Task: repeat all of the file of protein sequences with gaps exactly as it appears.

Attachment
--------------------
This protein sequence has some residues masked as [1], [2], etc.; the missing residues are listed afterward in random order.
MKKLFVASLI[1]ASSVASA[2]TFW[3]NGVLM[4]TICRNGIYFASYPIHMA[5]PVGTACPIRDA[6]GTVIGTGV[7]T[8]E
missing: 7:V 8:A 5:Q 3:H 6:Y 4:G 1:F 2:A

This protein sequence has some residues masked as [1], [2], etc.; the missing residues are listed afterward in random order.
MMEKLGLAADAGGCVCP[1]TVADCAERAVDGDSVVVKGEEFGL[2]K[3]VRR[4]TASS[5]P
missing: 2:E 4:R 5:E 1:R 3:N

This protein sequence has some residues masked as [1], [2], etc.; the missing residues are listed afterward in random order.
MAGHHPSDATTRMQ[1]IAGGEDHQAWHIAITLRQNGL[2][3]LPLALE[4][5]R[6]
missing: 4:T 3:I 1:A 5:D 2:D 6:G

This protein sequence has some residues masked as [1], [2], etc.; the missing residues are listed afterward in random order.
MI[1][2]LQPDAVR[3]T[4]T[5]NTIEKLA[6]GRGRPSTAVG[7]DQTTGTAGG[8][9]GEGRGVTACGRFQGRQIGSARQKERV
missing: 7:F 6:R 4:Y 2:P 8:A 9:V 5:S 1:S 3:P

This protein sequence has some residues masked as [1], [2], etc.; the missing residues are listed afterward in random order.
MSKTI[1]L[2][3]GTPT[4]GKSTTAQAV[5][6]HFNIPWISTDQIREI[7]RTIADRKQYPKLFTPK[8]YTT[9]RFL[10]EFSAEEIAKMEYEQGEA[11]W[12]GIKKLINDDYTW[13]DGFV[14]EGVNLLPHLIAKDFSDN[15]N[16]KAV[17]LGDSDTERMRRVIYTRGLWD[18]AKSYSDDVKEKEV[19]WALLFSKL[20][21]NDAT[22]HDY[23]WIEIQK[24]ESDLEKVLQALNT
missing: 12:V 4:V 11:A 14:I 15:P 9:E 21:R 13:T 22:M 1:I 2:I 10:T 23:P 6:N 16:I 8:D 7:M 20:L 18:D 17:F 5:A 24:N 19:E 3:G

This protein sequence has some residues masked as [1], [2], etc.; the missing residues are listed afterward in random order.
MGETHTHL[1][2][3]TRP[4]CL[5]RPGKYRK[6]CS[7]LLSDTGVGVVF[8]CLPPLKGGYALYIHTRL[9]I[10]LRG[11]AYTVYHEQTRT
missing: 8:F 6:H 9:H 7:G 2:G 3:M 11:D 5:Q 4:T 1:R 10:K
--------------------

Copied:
This protein sequence has some residues masked as [1], [2], etc.; the missing residues are listed afterward in random order.
MKKLFVASLI[1]ASSVASA[2]TFW[3]NGVLM[4]TICRNGIYFASYPIHMA[5]PVGTACPIRDA[6]GTVIGTGV[7]T[8]E
missing: 7:V 8:A 5:Q 3:H 6:Y 4:G 1:F 2:A

This protein sequence has some residues masked as [1], [2], etc.; the missing residues are listed afterward in random order.
MMEKLGLAADAGGCVCP[1]TVADCAERAVDGDSVVVKGEEFGL[2]K[3]VRR[4]TASS[5]P
missing: 2:E 4:R 5:E 1:R 3:N

This protein sequence has some residues masked as [1], [2], etc.; the missing residues are listed afterward in random order.
MAGHHPSDATTRMQ[1]IAGGEDHQAWHIAITLRQNGL[2][3]LPLALE[4][5]R[6]
missing: 4:T 3:I 1:A 5:D 2:D 6:G

This protein sequence has some residues masked as [1], [2], etc.; the missing residues are listed afterward in random order.
MI[1][2]LQPDAVR[3]T[4]T[5]NTIEKLA[6]GRGRPSTAVG[7]DQTTGTAGG[8][9]GEGRGVTACGRFQGRQIGSARQKERV
missing: 7:F 6:R 4:Y 2:P 8:A 9:V 5:S 1:S 3:P

This protein sequence has some residues masked as [1], [2], etc.; the missing residues are listed afterward in random order.
MSKTI[1]L[2][3]GTPT[4]GKSTTAQAV[5][6]HFNIPWISTDQIREI[7]RTIADRKQYPKLFTPK[8]YTT[9]RFL[10]EFSAEEIAKMEYEQGEA[11]W[12]GIKKLINDDYTW[13]DGFV[14]EGVNLLPHLIAKDFSDN[15]N[16]KAV[17]LGDSDTERMRRVIYTRGLWD[18]AKSYSDDVKEKEV[19]WALLFSKL[20][21]NDAT[22]HDY[23]WIEIQK[24]ESDLEKVLQALNT
missing: 12:V 4:V 11:A 14:I 15:P 9:E 21:R 13:T 22:M 1:I 2:I 10:T 23:P 6:N 16:I 8:D 7:M 20:L 18:D 17:F 5:A 24:N 19:E 3:G

This protein sequence has some residues masked as [1], [2], etc.; the missing residues are listed afterward in random order.
MGETHTHL[1][2][3]TRP[4]CL[5]RPGKYRK[6]CS[7]LLSDTGVGVVF[8]CLPPLKGGYALYIHTRL[9]I[10]LRG[11]AYTVYHEQTRT
missing: 8:F 6:H 9:H 7:G 2:G 3:M 11:D 5:Q 4:T 1:R 10:K